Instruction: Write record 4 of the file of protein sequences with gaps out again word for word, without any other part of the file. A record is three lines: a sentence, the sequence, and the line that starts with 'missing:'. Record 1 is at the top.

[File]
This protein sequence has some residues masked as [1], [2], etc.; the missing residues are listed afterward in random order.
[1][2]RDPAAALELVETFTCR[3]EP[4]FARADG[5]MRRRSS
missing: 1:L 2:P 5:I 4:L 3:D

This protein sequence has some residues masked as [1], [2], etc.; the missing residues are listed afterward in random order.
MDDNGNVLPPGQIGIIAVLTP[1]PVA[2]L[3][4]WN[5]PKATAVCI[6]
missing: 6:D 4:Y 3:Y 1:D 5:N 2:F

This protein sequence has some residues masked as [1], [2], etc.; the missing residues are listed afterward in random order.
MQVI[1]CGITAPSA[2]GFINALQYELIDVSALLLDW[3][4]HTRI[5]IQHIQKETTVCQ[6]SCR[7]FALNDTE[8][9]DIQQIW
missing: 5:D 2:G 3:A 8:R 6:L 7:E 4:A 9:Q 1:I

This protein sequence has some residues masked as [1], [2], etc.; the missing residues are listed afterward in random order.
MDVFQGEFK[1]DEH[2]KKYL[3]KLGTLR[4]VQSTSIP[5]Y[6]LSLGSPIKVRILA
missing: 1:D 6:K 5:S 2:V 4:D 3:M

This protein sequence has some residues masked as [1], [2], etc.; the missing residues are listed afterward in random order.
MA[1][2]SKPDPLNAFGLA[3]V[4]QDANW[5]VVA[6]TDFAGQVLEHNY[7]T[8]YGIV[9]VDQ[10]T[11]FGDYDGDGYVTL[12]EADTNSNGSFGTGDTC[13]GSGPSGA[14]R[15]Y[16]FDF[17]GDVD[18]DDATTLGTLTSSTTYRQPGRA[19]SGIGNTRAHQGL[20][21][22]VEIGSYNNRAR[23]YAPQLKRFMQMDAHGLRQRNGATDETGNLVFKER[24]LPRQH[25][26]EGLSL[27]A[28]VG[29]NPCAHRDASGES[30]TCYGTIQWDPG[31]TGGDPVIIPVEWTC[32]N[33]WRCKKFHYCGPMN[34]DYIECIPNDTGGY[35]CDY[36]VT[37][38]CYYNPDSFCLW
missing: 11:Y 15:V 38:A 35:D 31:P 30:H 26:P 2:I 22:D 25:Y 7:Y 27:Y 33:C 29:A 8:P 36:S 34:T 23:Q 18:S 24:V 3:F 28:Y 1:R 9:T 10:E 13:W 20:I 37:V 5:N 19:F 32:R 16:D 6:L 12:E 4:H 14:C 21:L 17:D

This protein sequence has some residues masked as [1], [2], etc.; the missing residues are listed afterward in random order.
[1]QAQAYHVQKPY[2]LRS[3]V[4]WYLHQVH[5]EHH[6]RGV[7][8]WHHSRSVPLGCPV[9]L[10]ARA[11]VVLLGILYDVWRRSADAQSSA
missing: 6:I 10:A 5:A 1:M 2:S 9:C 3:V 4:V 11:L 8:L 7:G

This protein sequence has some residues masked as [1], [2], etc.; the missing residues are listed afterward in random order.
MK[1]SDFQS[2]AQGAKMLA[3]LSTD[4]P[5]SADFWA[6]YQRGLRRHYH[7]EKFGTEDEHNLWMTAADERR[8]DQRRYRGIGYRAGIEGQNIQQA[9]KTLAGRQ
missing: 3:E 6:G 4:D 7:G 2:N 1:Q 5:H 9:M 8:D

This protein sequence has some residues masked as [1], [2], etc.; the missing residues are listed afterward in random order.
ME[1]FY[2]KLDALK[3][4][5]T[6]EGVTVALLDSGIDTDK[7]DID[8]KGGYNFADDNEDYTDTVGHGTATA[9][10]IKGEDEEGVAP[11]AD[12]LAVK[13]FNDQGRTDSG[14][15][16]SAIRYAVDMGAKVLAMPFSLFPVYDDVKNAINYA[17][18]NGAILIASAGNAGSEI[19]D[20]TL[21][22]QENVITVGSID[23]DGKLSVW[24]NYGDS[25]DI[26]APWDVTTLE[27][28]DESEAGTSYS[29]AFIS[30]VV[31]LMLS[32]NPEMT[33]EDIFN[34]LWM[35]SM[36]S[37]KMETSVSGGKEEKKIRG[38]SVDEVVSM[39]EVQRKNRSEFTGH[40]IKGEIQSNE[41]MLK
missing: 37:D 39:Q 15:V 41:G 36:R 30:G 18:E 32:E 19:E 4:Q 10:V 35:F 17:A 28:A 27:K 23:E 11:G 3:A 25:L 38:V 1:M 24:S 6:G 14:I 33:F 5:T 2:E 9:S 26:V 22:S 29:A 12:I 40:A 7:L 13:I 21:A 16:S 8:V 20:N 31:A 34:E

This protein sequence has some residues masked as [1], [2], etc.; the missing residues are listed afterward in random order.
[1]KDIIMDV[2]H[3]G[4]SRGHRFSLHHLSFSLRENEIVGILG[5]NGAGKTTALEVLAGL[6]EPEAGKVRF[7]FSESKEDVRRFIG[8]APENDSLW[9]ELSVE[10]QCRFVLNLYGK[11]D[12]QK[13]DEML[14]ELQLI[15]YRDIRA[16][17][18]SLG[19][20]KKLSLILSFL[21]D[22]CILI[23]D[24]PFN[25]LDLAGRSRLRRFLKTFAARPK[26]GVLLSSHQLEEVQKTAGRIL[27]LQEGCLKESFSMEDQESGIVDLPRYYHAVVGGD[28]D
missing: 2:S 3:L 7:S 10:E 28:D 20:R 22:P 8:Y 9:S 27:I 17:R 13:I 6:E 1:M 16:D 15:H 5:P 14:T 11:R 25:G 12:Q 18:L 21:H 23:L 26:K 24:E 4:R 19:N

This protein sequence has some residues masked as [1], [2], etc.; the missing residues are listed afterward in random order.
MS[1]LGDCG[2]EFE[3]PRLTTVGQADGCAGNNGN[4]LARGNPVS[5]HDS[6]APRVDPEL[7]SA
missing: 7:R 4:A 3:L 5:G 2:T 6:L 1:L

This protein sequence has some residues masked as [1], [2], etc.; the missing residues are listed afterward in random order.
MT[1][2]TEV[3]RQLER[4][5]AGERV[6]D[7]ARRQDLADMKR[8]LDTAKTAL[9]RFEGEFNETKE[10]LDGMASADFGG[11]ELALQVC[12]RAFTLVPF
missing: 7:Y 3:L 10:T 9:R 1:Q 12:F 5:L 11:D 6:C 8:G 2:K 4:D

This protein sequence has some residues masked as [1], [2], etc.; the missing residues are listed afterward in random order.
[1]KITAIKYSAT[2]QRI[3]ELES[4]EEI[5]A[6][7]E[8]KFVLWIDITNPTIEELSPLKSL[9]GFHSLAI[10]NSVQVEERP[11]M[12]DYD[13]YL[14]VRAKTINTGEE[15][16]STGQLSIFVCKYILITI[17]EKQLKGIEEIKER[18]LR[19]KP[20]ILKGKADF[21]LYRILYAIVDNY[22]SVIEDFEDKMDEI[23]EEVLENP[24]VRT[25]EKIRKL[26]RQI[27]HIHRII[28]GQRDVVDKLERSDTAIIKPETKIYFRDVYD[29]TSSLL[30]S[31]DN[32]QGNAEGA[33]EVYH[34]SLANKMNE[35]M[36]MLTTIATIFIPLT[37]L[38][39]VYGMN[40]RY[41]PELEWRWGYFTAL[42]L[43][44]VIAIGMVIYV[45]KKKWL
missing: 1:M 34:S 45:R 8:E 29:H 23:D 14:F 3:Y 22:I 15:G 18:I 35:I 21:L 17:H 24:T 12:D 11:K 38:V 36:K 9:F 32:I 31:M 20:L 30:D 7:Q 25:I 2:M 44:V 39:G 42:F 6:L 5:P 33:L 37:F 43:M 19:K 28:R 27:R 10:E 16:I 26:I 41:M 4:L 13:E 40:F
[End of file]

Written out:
This protein sequence has some residues masked as [1], [2], etc.; the missing residues are listed afterward in random order.
MDVFQGEFK[1]DEH[2]KKYL[3]KLGTLR[4]VQSTSIP[5]Y[6]LSLGSPIKVRILA
missing: 1:D 6:K 5:S 2:V 4:D 3:M